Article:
There are a number of possible ways to repair a damaged D-box. Which one is chosen depends on how badly it is broken:
The model had hit a thermal pole on launch. Inspection showed that the leading edge and underside of the D-box had been fractured. Almost all the torsional stiffness had been destroyed and there was visible buckling at the damage site when the panel was twisted: the model was not flyable and was put away for later repair.
In these pictures the Ikarex covering and underlying aluminised Mylar have been removed to expose the carbon structure. You can see a top surface crack extending for more than half the D-box chord and along the leading edge. There's also an area of shattered and missing carbon on the under side, so it was necessary to replace a section of the D-box with a new section.
After the exposed carbon had been removed it was apparent that the rib had been damaged, so additional material was removed from the D-box and the rib was repaired. I used a Dremel cut-off wheel to remove the damaged section. The shape is not critical but the chordwise edges should be angled as shown unless the edge overlays a rib. Replacement D-box shell material came from a less than perfect D-box shell I had made previously. Never throw your failures away: they will come in handy later. Narrow sections were cut from a discarded D-box and epoxied inside the edges of the hole to form an inset lip. This will support the replacement shell section and provide structural integrity. These sections should be 4-5 mm wide and must extend round all edges of the hole. They were glued in with 24 hour epoxy and clamped in place while the epoxy cured. Excess epoxy was carefully removed from the outer surface of the lips with a sharp knife. A replacement for the damaged shell section was cut from the discarded D-box. It was cut a little over size and carefully trimmed to the best possible fit over the lips and up close against the original D-box on all edges.
The replacement section was glued in with 24 hour epoxy. All the usual precautions must be taken to get good adhesion. I held the repair in place with masking tape over a small piece of release film. The wing was then strapped down on the jig it was built on to make sure that it would be straight when the epoxy had cured.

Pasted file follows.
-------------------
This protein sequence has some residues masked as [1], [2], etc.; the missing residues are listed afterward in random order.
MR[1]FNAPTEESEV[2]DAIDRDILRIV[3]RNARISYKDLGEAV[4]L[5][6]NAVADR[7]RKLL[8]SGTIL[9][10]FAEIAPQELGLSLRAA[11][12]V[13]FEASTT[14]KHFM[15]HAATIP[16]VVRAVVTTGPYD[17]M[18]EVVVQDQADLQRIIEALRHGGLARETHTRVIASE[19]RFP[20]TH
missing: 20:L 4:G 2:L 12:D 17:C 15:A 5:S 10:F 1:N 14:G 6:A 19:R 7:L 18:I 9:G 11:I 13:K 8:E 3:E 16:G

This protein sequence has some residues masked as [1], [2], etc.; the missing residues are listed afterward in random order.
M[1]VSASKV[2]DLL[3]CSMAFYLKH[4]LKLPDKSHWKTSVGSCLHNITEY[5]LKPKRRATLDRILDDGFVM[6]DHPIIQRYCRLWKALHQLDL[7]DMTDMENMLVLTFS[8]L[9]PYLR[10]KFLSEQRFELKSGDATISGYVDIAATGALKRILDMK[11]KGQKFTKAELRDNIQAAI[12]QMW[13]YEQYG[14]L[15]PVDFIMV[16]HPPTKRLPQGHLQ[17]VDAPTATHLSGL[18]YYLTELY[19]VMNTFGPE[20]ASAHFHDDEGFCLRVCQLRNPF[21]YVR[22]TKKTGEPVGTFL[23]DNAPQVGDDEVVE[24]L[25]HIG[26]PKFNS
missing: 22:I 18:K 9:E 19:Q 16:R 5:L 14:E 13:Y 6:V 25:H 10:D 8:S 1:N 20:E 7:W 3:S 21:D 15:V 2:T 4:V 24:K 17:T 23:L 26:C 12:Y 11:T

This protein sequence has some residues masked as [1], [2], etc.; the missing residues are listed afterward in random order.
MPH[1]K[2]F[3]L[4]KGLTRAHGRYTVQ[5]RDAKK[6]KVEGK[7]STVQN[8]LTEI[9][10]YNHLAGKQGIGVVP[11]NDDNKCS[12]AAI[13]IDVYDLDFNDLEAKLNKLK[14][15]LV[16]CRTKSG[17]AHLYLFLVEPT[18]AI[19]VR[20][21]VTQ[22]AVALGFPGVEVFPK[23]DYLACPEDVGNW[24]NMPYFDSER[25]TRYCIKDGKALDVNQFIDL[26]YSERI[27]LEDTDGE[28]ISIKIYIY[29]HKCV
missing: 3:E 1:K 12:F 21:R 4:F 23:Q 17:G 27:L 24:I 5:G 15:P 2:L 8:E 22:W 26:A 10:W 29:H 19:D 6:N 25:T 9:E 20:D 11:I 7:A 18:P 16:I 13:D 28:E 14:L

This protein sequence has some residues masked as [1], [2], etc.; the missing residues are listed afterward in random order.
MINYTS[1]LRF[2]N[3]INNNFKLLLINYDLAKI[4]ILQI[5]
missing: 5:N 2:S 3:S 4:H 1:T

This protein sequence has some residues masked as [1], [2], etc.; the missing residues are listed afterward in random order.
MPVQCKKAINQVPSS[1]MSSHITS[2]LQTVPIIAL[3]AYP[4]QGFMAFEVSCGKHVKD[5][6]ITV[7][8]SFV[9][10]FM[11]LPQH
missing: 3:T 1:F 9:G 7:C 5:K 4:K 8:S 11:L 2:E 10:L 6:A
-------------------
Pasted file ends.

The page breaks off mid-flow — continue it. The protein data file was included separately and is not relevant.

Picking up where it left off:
The repaired area was lightly sanded to remove excess epoxy. Small gaps round the edges of the section were filled with Polyfilla spackle and sanded to match the wing surface contour because such imperfections will show through the covering. The wing was masked off so only the repaired area was exposed, misted with 3M Spraymount and a piece of aluminised Mylar smoothed into place after the Spraymount had time to go tacky. The mylar patch must overlap the edges of the original mylar or the margins of the repair will be painfully visible when the repair is complete.
After a pause for the Spraymount to set up, the patch was trimmed to size and both excess mylar and the masking removed. The repair was covered with Ikarex patches attached with contact cement. Once this had set the margins were water proofed with dope and the Ikarex tightened with a heat gun. Finally, the missing piece of turbulator was doped on to complete the repair.
The following procedure works for pretty much all trailing edge repairs:
Its quite common for a tip impact or a landing on rocks to damage ribs without harming either the D-box assembly or the trailing edge. A rough landing may break the ribs off the back of the spar while a tip impact is likely to pop the trailing edge off several ribs. In either case the repair is made using the same approach as for a damaged trailing edge except that steps 2 and 3 are not needed.
If the spar is broken the rest of the panel won't be worth much either. Build another one.
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